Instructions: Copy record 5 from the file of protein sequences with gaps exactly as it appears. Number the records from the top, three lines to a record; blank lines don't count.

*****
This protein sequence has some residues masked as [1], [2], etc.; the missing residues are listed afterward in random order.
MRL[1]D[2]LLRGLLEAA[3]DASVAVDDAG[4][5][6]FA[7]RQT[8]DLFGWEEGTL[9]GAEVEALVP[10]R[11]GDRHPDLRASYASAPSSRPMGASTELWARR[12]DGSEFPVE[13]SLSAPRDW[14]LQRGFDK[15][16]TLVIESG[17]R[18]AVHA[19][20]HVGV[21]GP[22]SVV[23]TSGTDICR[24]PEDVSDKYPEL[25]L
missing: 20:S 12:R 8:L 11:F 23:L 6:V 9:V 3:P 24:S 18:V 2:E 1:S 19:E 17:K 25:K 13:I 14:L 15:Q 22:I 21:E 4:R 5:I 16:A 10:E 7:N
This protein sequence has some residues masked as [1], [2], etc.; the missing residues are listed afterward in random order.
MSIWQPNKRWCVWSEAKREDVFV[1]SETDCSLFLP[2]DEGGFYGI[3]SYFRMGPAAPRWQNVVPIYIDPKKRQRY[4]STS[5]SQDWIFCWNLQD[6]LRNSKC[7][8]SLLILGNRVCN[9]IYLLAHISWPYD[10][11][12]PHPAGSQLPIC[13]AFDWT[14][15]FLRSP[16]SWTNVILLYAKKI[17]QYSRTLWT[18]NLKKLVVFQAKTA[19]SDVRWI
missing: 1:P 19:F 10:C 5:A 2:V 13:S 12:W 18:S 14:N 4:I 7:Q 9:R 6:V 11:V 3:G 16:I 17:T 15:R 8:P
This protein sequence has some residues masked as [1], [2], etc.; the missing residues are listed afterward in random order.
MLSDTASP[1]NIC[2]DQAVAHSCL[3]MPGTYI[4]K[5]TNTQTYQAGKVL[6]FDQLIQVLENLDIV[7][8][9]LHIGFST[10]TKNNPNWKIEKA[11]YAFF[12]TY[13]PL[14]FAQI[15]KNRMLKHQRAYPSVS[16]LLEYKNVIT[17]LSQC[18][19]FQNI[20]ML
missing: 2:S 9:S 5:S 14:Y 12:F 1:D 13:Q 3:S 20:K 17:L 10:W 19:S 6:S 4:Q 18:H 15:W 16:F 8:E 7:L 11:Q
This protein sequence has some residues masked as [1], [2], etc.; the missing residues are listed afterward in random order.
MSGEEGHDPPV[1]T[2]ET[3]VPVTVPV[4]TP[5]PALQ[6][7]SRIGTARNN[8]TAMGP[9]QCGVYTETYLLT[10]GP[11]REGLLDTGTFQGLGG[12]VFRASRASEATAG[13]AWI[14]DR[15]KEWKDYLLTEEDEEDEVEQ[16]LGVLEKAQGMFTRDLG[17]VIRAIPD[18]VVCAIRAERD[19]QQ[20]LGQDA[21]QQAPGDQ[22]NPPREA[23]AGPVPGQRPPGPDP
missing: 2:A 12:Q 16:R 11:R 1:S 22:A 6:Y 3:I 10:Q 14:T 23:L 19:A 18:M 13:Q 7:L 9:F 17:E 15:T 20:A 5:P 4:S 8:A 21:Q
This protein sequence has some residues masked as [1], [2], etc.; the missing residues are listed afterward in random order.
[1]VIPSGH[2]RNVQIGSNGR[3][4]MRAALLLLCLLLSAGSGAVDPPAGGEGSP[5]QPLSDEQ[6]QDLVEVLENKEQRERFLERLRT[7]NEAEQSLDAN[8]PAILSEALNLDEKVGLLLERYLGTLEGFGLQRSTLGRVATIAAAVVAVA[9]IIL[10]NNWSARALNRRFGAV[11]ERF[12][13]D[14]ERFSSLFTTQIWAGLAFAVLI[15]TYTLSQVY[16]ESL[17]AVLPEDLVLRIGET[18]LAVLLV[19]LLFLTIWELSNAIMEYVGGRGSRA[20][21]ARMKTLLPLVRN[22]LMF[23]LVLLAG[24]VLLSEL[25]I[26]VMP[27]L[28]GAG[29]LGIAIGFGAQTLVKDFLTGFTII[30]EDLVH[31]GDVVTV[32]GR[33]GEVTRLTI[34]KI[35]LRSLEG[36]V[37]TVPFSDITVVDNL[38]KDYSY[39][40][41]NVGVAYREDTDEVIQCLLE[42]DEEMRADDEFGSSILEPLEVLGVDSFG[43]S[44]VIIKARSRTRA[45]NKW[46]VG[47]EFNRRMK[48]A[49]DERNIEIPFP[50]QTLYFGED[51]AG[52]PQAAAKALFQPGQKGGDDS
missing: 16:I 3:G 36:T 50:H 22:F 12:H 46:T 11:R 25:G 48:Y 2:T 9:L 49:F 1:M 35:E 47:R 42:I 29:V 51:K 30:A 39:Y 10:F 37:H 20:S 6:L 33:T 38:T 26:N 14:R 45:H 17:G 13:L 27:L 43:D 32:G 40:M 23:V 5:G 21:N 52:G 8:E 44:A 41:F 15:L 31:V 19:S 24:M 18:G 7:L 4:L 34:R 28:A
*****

This protein sequence has some residues masked as [1], [2], etc.; the missing residues are listed afterward in random order.
[1]VIPSGH[2]RNVQIGSNGR[3][4]MRAALLLLCLLLSAGSGAVDPPAGGEGSP[5]QPLSDEQ[6]QDLVEVLENKEQRERFLERLRT[7]NEAEQSLDAN[8]PAILSEALNLDEKVGLLLERYLGTLEGFGLQRSTLGRVATIAAAVVAVA[9]IIL[10]NNWSARALNRRFGAV[11]ERF[12][13]D[14]ERFSSLFTTQIWAGLAFAVLI[15]TYTLSQVY[16]ESL[17]AVLPEDLVLRIGET[18]LAVLLV[19]LLFLTIWELSNAIMEYVGGRGSRA[20][21]ARMKTLLPLVRN[22]LMF[23]LVLLAG[24]VLLSEL[25]I[26]VMP[27]L[28]GAG[29]LGIAIGFGAQTLVKDFLTGFTII[30]EDLVH[31]GDVVTV[32]GR[33]GEVTRLTI[34]KI[35]LRSLEG[36]V[37]TVPFSDITVVDNL[38]KDYSY[39][40][41]NVGVAYREDTDEVIQCLLE[42]DEEMRADDEFGSSILEPLEVLGVDSFG[43]S[44]VIIKARSRTRA[45]NKW[46]VG[47]EFNRRMK[48]A[49]DERNIEIPFP[50]QTLYFGED[51]AG[52]PQAAAKALFQPGQKGGDDS
missing: 16:I 3:G 36:T 50:H 22:F 12:H 46:T 11:R 25:G 48:Y 2:T 9:L 49:F 1:M 35:E 47:R 42:I 29:V 51:K 30:A 39:Y 10:F 37:H 20:S 6:L 33:T 38:T 26:N 14:R 45:H 17:G 13:L 27:L 43:D 32:G 40:M 23:V 5:G 21:N 52:G 8:E 44:A 41:F 15:L 31:V 19:S 24:M 18:G 7:L 4:L 34:R 28:A